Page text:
Thank you very much Presiding Officer.
Can I first declare an interest that I own a business which relies heavily on exports/imports from the EU.
Ever since the Economy Committee was formed in this session there has been concerns over the statistics, particularly in regards to the Scottish economy, that they are not peculiar or dependable to adequately assess Scotland’s economic output.
Leaving the European Union has raised enormous questions over how Scotland will trade with the EU. Even currently there is questions over what value Scotland exports to other countries and I can only imagine how much worse this will get causing further exports from Scotland to go unreported.
During one committee session we had the pleasure of having representatives from the Scotch Whisky Association, Scottish Engineering and Scotland Food and Drink Limited.
All of which highlighted problems with statistics, showing Scotland’s export power.
The Scotch Whisky Association highlighted that the figures in the Scottish Government’s global connection survey do not always tally with the figures of HMRC.
Scottish Engineering gave the example of a North East manufacturer of flotation devices and umbilicals which were going to the likes of West Africa and South America. Nevertheless, the Office of National Statistics categorised the manufacturer as a non-exporter because it was selling its components to major extractors including the likes of Shell and BP and through intermediaries.
Scotland Food and Drink Limited gave a stark comment saying that although the figures are flawed, provided they are consistently flawed they will still get a sense of direction. However they do take the figures with a huge “pinch of salt” and if I can quote James Withers of Scotland Food and Drink Limited directly
“it seems crazy to me that if someone buys a Scottish steak in a supermarket in Shanghai, we can tell them what farm it came from but we cannot track whether it is a Scottish export using our way of measuring that in the UK.”
Scotland Food and Drink are almost certain that the £1.1 billion of food exports undervalues what we export for precisely. They believe that we are also undervaluing our export salmon, which is our number 1 food export and the UK’s number 2 food export.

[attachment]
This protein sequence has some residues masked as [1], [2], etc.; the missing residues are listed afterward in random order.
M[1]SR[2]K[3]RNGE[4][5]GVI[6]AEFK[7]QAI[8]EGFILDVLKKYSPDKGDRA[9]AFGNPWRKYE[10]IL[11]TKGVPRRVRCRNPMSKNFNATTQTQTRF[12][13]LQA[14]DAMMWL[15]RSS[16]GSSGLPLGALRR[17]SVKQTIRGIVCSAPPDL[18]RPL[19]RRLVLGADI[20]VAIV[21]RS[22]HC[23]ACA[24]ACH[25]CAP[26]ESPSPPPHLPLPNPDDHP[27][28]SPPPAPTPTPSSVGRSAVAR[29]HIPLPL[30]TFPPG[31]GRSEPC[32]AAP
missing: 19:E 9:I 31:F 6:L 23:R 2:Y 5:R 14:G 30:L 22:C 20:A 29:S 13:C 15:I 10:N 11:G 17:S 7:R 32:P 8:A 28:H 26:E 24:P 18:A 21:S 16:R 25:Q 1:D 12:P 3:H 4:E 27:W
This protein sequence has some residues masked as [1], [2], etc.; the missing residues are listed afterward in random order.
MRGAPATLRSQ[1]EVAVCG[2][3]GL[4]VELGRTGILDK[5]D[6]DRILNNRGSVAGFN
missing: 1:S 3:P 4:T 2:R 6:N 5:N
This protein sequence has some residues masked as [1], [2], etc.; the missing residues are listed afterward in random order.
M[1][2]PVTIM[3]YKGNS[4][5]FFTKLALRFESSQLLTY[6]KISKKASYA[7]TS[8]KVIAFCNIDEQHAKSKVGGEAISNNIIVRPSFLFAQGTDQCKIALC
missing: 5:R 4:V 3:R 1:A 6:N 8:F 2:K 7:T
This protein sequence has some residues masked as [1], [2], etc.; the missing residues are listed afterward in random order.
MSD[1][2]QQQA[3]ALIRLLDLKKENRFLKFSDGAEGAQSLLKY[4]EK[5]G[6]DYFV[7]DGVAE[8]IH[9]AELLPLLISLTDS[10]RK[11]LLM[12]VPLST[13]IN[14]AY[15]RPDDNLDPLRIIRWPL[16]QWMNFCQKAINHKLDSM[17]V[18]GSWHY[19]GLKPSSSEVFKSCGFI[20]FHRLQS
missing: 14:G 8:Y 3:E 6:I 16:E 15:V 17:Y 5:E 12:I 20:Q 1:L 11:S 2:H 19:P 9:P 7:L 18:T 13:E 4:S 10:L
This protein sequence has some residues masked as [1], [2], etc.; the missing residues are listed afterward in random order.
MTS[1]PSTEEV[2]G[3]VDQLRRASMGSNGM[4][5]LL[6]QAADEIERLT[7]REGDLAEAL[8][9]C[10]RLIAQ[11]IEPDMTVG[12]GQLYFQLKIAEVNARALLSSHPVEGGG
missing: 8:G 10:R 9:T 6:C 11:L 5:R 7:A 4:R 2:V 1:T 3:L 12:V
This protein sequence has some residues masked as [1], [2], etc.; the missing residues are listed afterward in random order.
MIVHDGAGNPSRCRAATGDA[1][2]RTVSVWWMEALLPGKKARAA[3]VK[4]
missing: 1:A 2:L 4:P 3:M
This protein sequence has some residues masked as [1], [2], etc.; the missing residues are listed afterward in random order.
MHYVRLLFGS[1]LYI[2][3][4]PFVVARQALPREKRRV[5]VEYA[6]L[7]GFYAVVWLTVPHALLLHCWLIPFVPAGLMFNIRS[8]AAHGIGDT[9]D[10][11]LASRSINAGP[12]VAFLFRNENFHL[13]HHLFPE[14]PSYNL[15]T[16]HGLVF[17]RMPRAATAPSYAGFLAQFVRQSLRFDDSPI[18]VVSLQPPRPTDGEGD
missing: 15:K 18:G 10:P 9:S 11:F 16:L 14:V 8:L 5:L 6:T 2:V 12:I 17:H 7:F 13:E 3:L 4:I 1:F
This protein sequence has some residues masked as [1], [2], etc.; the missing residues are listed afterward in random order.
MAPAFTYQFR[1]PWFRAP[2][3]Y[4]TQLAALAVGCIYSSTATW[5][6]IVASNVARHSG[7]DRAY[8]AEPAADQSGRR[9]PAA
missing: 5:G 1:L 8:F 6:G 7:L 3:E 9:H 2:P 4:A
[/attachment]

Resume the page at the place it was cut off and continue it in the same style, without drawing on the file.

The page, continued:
This is simply not acceptable.
I fear Scotland’s situation is becoming very similar to the Rotterdam effect - where trade in goods with the Netherlands is artificially inflated by those goods dispatched from or arriving in Rotterdam despite the ultimate destination or country of origin being located elsewhere.
In our case it would be the likes of Felixstowe and trade in goods for England is artificially inflated with Scottish products.
This uncertainty is both damaging to individual companies but also to those industries who benefit from their skills.
I own a business that my son runs which has millions of pounds in turnover of highly specialist coatings for the industrial and automotive industry. Just about 100% is produced in the EU all of which comes via an English port and a substantial amount is stored then shipped from England from holding companies.
Therefore I’m not at all sure if any of this produce is registered as a Scottish import from the EU.
Or is it considered as a UK import from the EU.
Or is it classed as a UK export to Scotland. I have no idea what the definition is.
In normal circumstances, none of this would matter. However, when day after day; week after week figures are being bandied about that potentially is damaging to the Scottish economy then clearly something needs to be done.
No business no matter their size would be without the vital numbers for their performance, never mind a country.
With all the statistics collected by the ONS I find it hard to believe the figures for different parts of the UK are not able to be assembled with confidence. Rather than surveys as it is in Scotland at the moment.
With Brexit its vital the stats are spot on.
Presiding Officer, I commend the committee’s report to Parliament.
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